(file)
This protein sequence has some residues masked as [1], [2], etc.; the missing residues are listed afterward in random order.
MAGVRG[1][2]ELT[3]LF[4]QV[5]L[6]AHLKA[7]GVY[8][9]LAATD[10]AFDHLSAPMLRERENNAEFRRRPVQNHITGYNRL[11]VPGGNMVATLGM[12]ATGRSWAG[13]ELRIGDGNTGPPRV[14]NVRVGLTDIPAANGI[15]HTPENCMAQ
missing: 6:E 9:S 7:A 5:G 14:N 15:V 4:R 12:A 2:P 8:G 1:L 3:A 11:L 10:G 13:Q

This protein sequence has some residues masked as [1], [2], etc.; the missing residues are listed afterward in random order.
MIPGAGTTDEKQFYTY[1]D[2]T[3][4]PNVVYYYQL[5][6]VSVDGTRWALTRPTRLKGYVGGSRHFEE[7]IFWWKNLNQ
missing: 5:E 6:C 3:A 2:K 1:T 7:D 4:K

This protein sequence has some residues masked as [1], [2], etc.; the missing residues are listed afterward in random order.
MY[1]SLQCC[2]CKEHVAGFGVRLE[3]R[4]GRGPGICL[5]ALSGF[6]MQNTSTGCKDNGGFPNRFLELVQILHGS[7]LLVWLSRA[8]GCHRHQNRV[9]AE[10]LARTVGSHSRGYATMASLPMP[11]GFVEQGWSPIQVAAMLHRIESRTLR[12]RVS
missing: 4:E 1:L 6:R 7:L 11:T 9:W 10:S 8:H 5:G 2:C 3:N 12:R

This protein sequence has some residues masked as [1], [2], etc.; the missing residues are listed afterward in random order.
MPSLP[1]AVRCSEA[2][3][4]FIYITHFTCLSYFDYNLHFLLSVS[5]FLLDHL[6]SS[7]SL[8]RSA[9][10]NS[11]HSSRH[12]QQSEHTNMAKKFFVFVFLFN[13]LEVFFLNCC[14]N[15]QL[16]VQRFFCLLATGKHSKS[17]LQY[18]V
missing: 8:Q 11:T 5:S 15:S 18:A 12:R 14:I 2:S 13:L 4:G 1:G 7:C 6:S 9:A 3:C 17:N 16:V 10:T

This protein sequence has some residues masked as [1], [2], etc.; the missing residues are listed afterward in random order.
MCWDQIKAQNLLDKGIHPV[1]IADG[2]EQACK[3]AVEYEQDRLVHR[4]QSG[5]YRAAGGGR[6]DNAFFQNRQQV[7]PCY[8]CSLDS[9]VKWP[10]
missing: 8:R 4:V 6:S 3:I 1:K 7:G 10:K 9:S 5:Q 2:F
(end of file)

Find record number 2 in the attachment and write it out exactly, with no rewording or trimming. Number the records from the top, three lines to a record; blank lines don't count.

This protein sequence has some residues masked as [1], [2], etc.; the missing residues are listed afterward in random order.
MIPGAGTTDEKQFYTY[1]D[2]T[3][4]PNVVYYYQL[5][6]VSVDGTRWALTRPTRLKGYVGGSRHFEE[7]IFWWKNLNQ
missing: 5:E 6:C 3:A 2:K 1:T 7:D 4:K